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Qianzi Yang, Yingying Zhao, Qin Wen, Jie Yao, and Haijun Yang

Abstract

The Bjerknes compensation (BJC) under global warming is studied using a simple box model and a coupled Earth system model. The BJC states the out-of-phase changes in the meridional atmosphere and ocean heat transports. Results suggest that the BJC can occur during the transient period of global warming. During the transient period, the sea ice melting in the high latitudes can cause a significant weakening of the Atlantic meridional overturning circulation (AMOC), resulting in a cooling in the North Atlantic. The meridional contrast of sea surface temperature would be enhanced, and this can eventually enhance the Hadley cell and storm-track activities in the Northern Hemisphere. Accompanied by changes in both ocean and atmosphere circulations, the northward ocean heat transport in the Atlantic is decreased while the northward atmosphere heat transport is increased, and the BJC occurs in the Northern Hemisphere. Once the freshwater influx into the North Atlantic Ocean stops, or the ocean even loses freshwater because of strong heating in the high latitudes, the AMOC would recover. Both the atmosphere and ocean heat transports would be enhanced, and they can eventually recover to the state of the control run, leading to the BJC to become invalid. The above processes are clearly demonstrated in the coupled model CO2 experiment. Since it is difficult to separate the freshwater effect from the heating effect in the coupled model, a simple box model is used to understand the BJC mechanism and freshwater’s role under global warming. In a warming climate, the freshwater flux into the ocean can cool the global surface temperature, mitigating the temperature rise. Box model experiments indicate clearly that it is the freshwater flux into the North Atlantic that causes out-of-phase changes in the atmosphere and ocean heat transports, which eventually plays a stabilizing role in global climate change.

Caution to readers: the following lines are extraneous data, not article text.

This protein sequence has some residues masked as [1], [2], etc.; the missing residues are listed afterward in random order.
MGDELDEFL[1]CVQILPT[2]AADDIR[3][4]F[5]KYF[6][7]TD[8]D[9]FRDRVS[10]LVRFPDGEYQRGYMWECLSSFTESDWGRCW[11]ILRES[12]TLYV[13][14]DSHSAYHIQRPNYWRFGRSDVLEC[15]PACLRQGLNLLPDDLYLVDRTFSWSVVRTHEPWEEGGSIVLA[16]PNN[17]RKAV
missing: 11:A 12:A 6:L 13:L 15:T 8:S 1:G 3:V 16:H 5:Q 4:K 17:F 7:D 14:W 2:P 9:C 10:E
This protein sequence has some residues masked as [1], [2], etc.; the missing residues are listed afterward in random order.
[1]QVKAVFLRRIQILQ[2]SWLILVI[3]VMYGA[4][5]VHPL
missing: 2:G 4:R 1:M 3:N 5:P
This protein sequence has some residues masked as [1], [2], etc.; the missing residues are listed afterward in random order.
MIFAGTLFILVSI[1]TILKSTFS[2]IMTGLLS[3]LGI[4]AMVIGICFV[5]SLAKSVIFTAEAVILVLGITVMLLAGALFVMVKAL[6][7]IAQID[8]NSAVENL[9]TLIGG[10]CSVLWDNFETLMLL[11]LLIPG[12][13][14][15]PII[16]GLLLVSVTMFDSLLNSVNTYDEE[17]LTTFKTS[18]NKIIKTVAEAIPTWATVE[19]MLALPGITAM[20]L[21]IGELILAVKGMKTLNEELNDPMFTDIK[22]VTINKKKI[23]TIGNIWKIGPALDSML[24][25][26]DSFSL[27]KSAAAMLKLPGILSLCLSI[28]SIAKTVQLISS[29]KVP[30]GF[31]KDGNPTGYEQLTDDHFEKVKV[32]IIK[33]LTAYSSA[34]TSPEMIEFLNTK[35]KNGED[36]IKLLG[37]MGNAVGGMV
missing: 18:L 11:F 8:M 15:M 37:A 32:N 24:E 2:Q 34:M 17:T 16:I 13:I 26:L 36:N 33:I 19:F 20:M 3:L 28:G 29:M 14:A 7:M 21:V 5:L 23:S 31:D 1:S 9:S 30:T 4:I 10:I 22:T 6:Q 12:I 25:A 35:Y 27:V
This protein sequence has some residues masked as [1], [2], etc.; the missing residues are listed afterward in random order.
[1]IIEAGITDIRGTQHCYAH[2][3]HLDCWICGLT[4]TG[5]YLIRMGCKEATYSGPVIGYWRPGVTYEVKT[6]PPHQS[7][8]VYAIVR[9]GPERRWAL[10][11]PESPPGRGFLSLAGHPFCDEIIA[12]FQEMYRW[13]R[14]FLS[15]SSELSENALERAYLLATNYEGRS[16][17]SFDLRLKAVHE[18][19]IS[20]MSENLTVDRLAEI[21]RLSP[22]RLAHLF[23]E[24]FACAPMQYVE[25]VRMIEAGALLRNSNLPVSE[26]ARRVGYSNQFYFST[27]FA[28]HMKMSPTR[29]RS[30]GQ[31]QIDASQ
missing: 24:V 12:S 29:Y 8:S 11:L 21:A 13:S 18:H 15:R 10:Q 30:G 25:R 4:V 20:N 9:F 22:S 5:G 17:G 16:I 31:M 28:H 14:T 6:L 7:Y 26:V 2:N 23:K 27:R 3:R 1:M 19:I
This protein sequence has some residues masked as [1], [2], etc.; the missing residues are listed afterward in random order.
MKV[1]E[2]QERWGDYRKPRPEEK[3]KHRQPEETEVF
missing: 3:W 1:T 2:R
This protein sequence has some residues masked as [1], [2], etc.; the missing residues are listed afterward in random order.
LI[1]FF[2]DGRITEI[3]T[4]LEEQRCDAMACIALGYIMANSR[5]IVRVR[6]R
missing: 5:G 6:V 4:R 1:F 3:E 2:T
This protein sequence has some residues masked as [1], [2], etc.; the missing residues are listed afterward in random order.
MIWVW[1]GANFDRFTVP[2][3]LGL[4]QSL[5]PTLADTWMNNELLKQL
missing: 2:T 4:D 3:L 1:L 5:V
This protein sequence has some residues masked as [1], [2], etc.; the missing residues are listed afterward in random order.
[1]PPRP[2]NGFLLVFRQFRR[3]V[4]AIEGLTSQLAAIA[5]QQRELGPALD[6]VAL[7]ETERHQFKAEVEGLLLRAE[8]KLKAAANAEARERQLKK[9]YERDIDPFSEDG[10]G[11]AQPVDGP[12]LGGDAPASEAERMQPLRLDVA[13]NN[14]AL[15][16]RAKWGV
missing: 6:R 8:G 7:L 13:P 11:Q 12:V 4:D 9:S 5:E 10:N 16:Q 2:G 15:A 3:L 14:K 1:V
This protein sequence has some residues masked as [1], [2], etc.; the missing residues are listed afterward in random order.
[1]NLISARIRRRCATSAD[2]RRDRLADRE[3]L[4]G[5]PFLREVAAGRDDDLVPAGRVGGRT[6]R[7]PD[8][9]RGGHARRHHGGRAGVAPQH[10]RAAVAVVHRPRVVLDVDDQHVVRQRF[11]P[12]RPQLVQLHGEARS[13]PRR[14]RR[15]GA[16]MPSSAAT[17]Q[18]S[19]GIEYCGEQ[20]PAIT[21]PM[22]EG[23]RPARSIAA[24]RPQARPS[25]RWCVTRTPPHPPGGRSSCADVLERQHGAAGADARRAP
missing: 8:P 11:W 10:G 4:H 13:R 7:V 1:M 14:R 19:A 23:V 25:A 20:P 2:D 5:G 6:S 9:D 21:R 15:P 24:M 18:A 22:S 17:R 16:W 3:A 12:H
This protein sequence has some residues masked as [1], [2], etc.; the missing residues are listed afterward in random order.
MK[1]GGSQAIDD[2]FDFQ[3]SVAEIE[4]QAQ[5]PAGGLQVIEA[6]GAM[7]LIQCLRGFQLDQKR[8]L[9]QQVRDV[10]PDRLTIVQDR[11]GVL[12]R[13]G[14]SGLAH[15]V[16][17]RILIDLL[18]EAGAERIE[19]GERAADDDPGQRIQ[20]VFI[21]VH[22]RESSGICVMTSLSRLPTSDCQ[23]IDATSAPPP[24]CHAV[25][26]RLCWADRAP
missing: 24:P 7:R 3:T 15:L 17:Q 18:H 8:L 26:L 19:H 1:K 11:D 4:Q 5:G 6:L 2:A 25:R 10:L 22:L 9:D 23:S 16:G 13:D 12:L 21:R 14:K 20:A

Open access
Jie Yang, Qingquan Liu, Feng Ding, and Renhui Ding

Abstract

The observation accuracy of the surface air temperature less than 0.1 K is a requirement, stated by the meteorological and climatological community. However, the accuracy of a temperature sensor inside a shield is affected by a number of factors including solar radiation, wind speed, upwelling longwave radiation, air density, sun elevation angle, sun azimuth angle, underlying surface, precipitation, moisture, structure, and coating of the radiation shield. Due to these factors, the temperature error of the temperature sensor may be much larger than 1 K under adverse conditions. To improve the observation accuracy, this paper proposed a spherical temperature sensor array. A series of analytical calculations based on a computational fluid dynamics (CFD) method is performed to verify the design principle of this sensor array. The calculation results show that the temperature error ratio can be assumed as a constant. To verify the accuracy of this sensor array, simulations and observation experiments are conducted. The simulation results show that the mean difference between the temperature provided by this sensor array and the reference air temperature is 0.072 K. The field experiment results show that a root-mean-square error (RMSE) and a mean absolute error (MAE) between the temperature provided by this sensor array and the reference air temperature are 0.173 and 0.153 K, respectively.

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Kun Yang, Xiaofeng Guo, Jie He, Jun Qin, and Toshio Koike

Abstract

Atmospheric heating over the Tibetan Plateau (TP) enhances the Asian summer monsoon. This study presents a state-of-the-art estimate of the heating components and their total over the TP, with the aid of high-accuracy experimental data, an updated land surface model, and carefully selected satellite data.